the Little Red Reviewer

Posts Tagged ‘hard science fiction

Echopraxia, by Peter Watts

published in 2014

Where I got it: I don’t remember

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Echopraxia, from dictionary.com:

  1. the abnormal repetition of the actions of another person.
  2. the involuntary imitation of the actions of others

 

Daniel Bruks is a regular human.  Living out in the desert after committing career suicide, Bruks is just a regular guy. And by regular, I mean he has no augments and his DNA and brain haven’t been mucked around with. By regular, I mean humanity is, in general, leaving him behind. But so long as they leave him alone, he’s fine with that.

 

Bruks keeps saying he doesn’t understand what’s happening, or why the Bicamerals even took him along on their mission when it would have been much easier to leave him behind. He’s not alone, as for the first half of this book, I had no idea what was happening either.  Watts certainly throws the reader into the deep end, and it was a frustrating first hundred pages.  Luckily, about a third of the way in, there are some conversational infodumps that tell you exactly what all these augmented humans are, and what Bruks is not.  And maybe  Bruks will eventually come to realize all the mean names the augments call him, names like roach and baseline, aren’t insults at all.

 

Echopraxia takes place in the same universe as Blindsight, and if you haven’t read Blindsight it is 1) one of the most incredible hard scifi novels ever written, and 2) won’t much prepare you for Echopraxia, as these two novels are those distant cousins who see each other at weddings and funerals, but can’t think of a reason to speak to each other.  That said, I couldn’t stop thinking about Blindsight while reading this novel. There is so much discussion in Echopraxia about how you can’t trust your own brain, you can’t trust your own perception. Blindsight was ALL ABOUT perception, and we see that story from Siri’s point of view, and of course he trusts his perception.  It makes for a fascinating dichotomy between the two novels!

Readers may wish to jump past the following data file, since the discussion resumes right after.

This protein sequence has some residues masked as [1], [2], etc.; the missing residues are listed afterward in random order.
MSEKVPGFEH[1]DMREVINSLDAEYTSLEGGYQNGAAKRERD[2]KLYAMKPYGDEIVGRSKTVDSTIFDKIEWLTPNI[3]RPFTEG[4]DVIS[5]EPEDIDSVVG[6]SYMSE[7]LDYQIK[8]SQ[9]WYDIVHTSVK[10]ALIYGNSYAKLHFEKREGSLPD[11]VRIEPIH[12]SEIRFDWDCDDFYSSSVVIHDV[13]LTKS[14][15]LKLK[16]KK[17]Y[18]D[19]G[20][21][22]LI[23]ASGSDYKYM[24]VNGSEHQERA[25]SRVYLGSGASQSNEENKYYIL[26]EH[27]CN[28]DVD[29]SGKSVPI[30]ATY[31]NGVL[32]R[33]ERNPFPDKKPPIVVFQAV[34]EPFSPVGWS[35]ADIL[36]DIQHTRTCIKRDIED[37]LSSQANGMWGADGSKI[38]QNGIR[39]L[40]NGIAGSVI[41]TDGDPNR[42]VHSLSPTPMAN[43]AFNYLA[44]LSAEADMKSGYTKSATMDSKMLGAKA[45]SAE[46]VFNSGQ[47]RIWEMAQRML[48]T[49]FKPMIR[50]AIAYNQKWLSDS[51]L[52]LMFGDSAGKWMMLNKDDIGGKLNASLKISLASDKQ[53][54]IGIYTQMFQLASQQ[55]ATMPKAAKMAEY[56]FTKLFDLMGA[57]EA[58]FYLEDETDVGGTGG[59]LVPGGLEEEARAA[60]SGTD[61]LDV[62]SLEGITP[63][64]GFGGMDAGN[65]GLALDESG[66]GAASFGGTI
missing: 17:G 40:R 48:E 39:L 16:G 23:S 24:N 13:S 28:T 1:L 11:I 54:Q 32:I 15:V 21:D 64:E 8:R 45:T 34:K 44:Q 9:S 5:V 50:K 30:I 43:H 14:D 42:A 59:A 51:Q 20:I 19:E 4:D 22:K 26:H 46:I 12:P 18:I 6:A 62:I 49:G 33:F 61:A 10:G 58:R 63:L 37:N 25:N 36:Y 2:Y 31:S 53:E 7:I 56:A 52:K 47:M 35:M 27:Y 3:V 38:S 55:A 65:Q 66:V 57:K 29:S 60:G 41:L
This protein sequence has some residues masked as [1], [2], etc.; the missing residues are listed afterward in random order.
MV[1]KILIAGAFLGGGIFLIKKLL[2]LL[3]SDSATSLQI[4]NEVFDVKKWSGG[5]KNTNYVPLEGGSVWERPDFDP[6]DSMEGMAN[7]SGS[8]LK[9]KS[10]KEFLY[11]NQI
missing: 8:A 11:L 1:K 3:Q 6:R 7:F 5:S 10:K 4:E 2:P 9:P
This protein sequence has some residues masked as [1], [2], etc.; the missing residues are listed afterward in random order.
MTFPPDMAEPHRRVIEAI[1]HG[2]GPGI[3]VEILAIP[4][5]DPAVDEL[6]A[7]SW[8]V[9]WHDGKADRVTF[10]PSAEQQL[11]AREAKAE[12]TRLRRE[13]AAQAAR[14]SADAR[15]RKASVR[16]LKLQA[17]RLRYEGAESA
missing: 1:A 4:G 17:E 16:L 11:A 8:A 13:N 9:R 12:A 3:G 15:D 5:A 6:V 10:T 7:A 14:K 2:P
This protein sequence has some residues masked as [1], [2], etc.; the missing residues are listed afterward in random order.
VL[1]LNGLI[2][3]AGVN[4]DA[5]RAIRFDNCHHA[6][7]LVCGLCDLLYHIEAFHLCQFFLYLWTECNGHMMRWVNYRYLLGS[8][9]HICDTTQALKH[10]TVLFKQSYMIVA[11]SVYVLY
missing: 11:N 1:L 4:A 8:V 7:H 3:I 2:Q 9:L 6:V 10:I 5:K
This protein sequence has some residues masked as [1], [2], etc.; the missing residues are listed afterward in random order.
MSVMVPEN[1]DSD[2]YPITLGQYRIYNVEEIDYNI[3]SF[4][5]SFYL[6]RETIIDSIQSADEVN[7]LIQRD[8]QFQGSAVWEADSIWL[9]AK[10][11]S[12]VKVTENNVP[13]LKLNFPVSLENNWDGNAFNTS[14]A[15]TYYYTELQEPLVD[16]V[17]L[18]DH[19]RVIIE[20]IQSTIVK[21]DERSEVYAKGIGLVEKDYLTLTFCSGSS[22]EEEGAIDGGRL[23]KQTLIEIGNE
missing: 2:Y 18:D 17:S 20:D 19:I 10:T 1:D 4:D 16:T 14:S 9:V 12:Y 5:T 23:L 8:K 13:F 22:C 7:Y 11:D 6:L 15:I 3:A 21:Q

Plotwise, I’m not 100% sure what is going on in Echopraxia. Bruk’s desert home is under attack by zombie drones, so he takes refuge at the nearby monastery of Bicamerals.  The Bicamerals are a sort of hive mind type thing, they have souped up synapses spiked with genetics from our ancient ancestors, genetics homo sapiens evolved away from because we “didn’t need that stuff anymore”.  Turns out, it isn’t Bruks the zombies are attacking, but the monastery. When the Bicams escape, they take Bruks and their “pet” vampire, Valerie, along with. What the hell do they need Bruks for? For that matter, what the hell do they need a god damn Vampire for?  Once out in space, the story takes a turn for the visceral horror, because Valerie is the smartest predator the Earth has ever seen.  (What are vampires doing in a hard scifi novel, you ask? Fantastic question!  And the answer is in Blindsight, and also in that novel’s appendix, where Watts brilliantly discusses how Vampires are genetically viable and possible on Earth, and why it was a really terrible idea for us to bring their genetics back)